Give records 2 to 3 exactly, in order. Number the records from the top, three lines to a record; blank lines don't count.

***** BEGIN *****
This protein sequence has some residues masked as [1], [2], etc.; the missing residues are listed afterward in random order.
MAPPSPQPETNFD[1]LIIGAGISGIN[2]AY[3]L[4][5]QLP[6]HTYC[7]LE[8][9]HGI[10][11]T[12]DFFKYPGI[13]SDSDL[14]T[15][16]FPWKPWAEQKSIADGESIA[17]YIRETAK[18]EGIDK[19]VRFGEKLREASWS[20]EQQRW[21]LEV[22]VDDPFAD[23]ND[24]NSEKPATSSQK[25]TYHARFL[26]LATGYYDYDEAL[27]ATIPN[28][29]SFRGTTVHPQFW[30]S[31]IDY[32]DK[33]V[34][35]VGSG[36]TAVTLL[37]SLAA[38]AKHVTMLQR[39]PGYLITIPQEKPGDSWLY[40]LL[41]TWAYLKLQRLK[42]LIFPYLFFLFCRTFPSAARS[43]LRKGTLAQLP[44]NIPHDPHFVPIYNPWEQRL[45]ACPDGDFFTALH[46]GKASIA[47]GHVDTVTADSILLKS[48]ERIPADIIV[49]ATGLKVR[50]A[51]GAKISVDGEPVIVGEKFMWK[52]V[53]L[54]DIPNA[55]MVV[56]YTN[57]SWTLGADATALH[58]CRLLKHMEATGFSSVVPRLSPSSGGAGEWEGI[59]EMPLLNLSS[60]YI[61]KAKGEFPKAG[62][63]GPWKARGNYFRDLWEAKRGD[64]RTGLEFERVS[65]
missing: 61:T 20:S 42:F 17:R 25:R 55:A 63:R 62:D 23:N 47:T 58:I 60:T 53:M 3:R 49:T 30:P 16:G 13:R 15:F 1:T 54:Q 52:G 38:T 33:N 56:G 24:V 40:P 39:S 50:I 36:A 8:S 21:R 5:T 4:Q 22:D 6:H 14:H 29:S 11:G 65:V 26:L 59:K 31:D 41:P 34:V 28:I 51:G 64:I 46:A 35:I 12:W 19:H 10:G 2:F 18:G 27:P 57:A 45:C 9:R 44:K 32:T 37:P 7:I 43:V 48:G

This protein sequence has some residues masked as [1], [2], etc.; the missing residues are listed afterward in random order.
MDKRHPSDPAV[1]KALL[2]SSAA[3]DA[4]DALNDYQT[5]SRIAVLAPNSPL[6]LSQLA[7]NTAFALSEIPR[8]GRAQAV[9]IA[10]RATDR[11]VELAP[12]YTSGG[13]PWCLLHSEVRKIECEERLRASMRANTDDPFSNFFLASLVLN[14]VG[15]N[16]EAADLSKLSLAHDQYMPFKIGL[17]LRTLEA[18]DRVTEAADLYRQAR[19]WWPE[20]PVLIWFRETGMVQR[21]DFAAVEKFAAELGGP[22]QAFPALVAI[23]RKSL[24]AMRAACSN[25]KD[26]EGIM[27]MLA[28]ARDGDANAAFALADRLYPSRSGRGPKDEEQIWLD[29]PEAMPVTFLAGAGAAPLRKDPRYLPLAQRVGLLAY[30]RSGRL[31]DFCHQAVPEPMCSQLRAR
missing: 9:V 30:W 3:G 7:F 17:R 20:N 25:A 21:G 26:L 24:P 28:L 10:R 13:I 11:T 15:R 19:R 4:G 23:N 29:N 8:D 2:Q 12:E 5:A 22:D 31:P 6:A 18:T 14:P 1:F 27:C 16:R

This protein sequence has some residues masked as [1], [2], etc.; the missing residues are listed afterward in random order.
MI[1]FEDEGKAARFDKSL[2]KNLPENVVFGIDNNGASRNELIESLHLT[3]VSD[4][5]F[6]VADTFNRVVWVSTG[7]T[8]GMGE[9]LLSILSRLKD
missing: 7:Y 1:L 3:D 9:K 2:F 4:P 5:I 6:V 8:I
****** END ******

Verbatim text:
This protein sequence has some residues masked as [1], [2], etc.; the missing residues are listed afterward in random order.
MDKRHPSDPAV[1]KALL[2]SSAA[3]DA[4]DALNDYQT[5]SRIAVLAPNSPL[6]LSQLA[7]NTAFALSEIPR[8]GRAQAV[9]IA[10]RATDR[11]VELAP[12]YTSGG[13]PWCLLHSEVRKIECEERLRASMRANTDDPFSNFFLASLVLN[14]VG[15]N[16]EAADLSKLSLAHDQYMPFKIGL[17]LRTLEA[18]DRVTEAADLYRQAR[19]WWPE[20]PVLIWFRETGMVQR[21]DFAAVEKFAAELGGP[22]QAFPALVAI[23]RKSL[24]AMRAACSN[25]KD[26]EGIM[27]MLA[28]ARDGDANAAFALADRLYPSRSGRGPKDEEQIWLD[29]PEAMPVTFLAGAGAAPLRKDPRYLPLAQRVGLLAY[30]RSGRL[31]DFCHQAVPEPMCSQLRAR
missing: 9:V 30:W 3:G 7:F 17:R 20:N 25:A 21:G 26:L 24:P 28:L 10:R 13:I 11:T 15:R 19:R 4:G 23:N 29:N 8:D 2:Q 12:E 5:A 22:D 31:P 6:A 18:T 14:P 1:F 27:C 16:R

This protein sequence has some residues masked as [1], [2], etc.; the missing residues are listed afterward in random order.
MI[1]FEDEGKAARFDKSL[2]KNLPENVVFGIDNNGASRNELIESLHLT[3]VSD[4][5]F[6]VADTFNRVVWVSTG[7]T[8]GMGE[9]LLSILSRLKD
missing: 7:Y 1:L 3:D 9:K 2:F 4:P 5:I 6:V 8:I